Another important feature to consider is HDR video, which very few DSLRs can take advantage of. Much like HDR (high dynamic range) photography, HDR video records multiple images at different exposures between frames. Later this footage is combined for a very gradable image.

Lastly, but most importantly depending on who you ask, is the option of shooting into codecs other than H.264. H.264 is great for playback across a wide variety of media. It is, however, highly compressed which can be problematic in post production if there are a lot of adjustments that need to be made. Shooting into codecs like ProRes or REDCODE for RED cameras, offer less compression and have more versatility on the backend.

The Lenses Are (Super) Different

We can’t talk about the difference between DSLR and cinema cameras without going into the lenses used for each. Its true, the light that hits the sensor is the same whether its coming through a cinema (cine) lens or a traditional photography lens. However, cine lenses have several features which make them stand apart from traditional still lenses.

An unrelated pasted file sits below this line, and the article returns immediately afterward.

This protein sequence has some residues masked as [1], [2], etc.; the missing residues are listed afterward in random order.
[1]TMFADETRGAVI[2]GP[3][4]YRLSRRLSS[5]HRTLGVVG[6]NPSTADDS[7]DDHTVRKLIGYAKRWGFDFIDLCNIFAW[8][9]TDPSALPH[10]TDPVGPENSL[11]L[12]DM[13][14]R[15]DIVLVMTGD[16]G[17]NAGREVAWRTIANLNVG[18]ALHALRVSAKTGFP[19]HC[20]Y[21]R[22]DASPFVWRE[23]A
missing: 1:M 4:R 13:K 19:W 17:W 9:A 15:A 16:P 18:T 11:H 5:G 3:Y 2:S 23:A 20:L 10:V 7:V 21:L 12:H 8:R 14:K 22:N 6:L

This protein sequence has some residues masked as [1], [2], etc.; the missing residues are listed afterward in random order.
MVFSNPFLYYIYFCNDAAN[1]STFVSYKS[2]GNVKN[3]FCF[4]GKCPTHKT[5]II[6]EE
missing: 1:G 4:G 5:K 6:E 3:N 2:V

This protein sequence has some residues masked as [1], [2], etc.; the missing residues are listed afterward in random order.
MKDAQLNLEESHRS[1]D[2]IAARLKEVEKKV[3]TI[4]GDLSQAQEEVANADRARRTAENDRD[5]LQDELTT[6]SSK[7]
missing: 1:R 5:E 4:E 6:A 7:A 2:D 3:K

Focus breathing is the subtle change in focal length that can occur while the focus is changed. Even if you’re on a prime lens, you may see that as you move focus from infinity to the minimum focusing distance the image appears to zoom in. In still photography this hardly matters at all, but in video it can be distracting. Many cinema lenses reduce or completely remove this habit.